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Italians may feel they've seen this performance before. It last happened just across the sea from them in Greece. Greek officials imposed austerity measures and got massive protests for their trouble. Today, Italy's parliament starts debating austerity measures. The new prime minister, Mario Monti, wants to reduce his country's reliance on debt. But popular anger is growing over spending cuts, tax hikes and pension changes. Here's NPR's Sylvia Poggioli.
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SYLVIA POGGIOLI, BYLINE: Anti-austerity protests are popping up everywhere. On a shopping street decked out with Christmas decorations, demonstrators wear masks and Santa Claus costumes.
UNIDENTIFIED WOMAN ONE: (Foreign language spoken)
POGGIOLI: A woman on a loudspeaker shouts, we're going to occupy Christmas and protest against all the new measures. People can't buy any presents this year because they have to pay all the new taxes.
UNIDENTIFIED WOMAN TWO: (Foreign language spoken)
POGGIOLI: On Sunday, hundreds of thousands of women throughout Italy took to the streets to rally against a package of measures they say do nothing to help women juggle work and the family. Lack of day care and services for the elderly means that 50 percent of Italian women stay home - one of the lowest female employment rates in the Western world. And sociologist Chiara Saraceno says there's no trade-off in raising women's retirement age.
CHIARA SARACENO: You cannot say that you want more women in the labor force and that they work longer, but at the same time you not only do not develop services which are already scarce, but even cut the resources for it.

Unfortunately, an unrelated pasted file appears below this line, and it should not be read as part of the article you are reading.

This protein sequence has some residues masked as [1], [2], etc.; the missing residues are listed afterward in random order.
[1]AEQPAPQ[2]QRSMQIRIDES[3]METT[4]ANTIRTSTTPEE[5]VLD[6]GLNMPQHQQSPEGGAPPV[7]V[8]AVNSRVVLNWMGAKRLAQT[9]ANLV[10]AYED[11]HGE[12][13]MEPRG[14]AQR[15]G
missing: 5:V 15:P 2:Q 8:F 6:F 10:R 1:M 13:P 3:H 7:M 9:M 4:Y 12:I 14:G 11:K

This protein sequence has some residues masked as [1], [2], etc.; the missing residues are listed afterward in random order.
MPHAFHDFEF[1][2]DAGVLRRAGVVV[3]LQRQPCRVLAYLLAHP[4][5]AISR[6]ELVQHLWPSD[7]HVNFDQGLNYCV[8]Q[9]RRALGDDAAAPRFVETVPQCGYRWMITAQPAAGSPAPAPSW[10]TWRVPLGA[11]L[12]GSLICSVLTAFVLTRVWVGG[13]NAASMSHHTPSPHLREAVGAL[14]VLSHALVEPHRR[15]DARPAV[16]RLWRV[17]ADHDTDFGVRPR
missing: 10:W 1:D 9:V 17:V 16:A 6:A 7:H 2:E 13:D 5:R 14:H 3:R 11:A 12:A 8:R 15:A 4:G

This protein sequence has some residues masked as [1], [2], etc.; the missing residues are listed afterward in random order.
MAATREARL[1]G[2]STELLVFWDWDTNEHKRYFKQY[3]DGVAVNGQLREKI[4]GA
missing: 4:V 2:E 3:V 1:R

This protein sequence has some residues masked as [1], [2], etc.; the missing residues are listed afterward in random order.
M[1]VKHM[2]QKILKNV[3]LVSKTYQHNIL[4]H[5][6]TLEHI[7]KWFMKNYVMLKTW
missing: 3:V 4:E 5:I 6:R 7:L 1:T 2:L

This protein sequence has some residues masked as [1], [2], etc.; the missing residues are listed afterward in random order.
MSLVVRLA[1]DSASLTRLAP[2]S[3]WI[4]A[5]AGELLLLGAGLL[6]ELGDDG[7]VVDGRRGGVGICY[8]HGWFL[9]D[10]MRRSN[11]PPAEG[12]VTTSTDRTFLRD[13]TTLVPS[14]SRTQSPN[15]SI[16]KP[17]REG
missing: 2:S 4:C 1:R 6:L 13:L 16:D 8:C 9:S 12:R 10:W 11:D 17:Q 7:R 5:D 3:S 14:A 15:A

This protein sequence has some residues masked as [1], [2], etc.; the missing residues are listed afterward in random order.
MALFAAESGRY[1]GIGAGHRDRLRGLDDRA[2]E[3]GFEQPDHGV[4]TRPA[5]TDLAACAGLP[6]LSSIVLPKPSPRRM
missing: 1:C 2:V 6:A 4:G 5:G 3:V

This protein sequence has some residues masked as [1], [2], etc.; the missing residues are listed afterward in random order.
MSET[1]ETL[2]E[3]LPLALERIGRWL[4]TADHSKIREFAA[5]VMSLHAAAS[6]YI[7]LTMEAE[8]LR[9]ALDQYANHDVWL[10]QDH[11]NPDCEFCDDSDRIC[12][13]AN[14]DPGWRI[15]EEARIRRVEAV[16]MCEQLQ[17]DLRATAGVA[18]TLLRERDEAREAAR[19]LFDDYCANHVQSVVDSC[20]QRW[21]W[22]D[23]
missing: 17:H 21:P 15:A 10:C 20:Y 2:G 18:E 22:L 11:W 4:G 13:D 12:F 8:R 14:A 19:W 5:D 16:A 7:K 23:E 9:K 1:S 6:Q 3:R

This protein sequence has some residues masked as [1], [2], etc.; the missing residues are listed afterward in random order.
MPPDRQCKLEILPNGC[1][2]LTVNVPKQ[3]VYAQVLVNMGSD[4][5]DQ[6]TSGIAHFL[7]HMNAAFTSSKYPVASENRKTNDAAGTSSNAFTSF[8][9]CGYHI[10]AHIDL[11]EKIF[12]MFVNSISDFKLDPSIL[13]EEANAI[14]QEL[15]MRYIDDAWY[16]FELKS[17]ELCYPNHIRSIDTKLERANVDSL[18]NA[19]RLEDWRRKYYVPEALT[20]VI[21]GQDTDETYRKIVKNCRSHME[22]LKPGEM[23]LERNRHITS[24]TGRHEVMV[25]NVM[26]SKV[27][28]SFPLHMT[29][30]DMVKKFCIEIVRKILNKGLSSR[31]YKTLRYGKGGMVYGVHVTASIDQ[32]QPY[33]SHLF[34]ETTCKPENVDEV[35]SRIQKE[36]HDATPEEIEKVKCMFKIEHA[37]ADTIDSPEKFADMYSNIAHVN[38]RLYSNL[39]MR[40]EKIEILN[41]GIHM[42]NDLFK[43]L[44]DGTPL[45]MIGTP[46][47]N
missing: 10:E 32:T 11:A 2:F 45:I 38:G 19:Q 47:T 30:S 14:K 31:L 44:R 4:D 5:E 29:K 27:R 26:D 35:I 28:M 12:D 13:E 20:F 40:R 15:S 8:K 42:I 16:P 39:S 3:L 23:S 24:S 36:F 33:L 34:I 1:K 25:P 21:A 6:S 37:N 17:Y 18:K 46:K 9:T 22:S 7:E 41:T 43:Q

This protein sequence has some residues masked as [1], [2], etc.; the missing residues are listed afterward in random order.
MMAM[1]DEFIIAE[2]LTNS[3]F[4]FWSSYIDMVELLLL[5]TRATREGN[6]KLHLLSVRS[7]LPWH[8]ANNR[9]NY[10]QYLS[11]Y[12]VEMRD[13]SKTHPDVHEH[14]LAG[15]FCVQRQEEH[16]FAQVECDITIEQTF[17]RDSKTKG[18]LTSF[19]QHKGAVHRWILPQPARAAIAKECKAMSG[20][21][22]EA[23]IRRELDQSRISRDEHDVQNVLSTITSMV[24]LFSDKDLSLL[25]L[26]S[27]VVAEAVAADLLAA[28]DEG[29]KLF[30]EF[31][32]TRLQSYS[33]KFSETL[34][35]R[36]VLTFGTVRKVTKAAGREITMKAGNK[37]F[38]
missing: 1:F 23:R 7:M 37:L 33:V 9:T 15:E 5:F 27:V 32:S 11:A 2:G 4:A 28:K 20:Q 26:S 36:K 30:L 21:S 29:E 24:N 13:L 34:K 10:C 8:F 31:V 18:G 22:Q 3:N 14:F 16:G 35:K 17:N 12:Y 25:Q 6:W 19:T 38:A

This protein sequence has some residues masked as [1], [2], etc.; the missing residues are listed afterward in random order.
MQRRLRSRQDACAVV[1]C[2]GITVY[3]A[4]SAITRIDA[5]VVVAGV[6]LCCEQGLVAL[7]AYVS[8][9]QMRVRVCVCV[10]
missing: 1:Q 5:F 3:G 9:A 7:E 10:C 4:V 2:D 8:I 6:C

POGGIOLI: Another criticism leveled against Monti's austerity package is that it does not do enough to combat one of Europe's highest tax evasion rates. According to official statistics, it's close to 18 percent of GDP, or $300 billion annually. Particularly galling to many Italians is that Monti's new property tax will not be applied to church-owned property, even if used for commercial purposes.
At another demo, activists put stickers on church-owned buildings in Rome.
GIANFRANCO MASCIA: (Foreign language spoken)
POGGIOLI: Gianfranco Mascia points to the Hotel Ponte Sisto. It's a church-owned building, he says, and we would like to know why this 4-star hotel will be exempt from paying the new property tax, while we have to pay it.
Francesco Benetti says if taxed, church real estate could provide a revenue of up to one billion dollars.
FRANCESCO BENETTI: The church owns a lot, just in Rome there are 300 of structures that could be taxed but they are not. Activities like shops, like restaurants, like hotels, they are not churches. They are not places of God.
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POGGIOLI: The strongest protest comes from Italy's three major unions, which for the first time in six years overcame divisions and staged a joint general strike. Hundreds of workers rallied outside parliament.
Sixty-year-old Emanuela Conforto was given an incentive by her employer to retire early and get her pension next year. But, now the new measures force her to wait another five to six years. So, she's without work and without a pension.
EMANUELA CONFORTO: (Through Translator) How am I going to live? My 33-year-old son can't find a job. My mother has a pension of $675 a month. I have a mortgage. I have to help out both my mother and my son, so how are we going to manage?
POGGIOLI: Susanna Camusso, leader of the biggest union, addressed the crowd of angry workers.
SUSANNA CAMUSSO: (Through translator) This government promised it would pursue fairness, rigor, and growth. But all we see is rigor, and it's directed against the lowest salaries. There is no rigor for the wealthy. It's time for them to start paying. Otherwise this country will never take off.
POGGIOLI: Prime Minister Monti has justified the absence of a special tax on the wealthy, saying it would simply lead to capital flight. But his government faces more protest strikes: transport workers tomorrow, bank workers on Friday and public sector employees on Monday.
Sylvia Poggioli, NPR News, Rome. Transcript provided by NPR, Copyright NPR.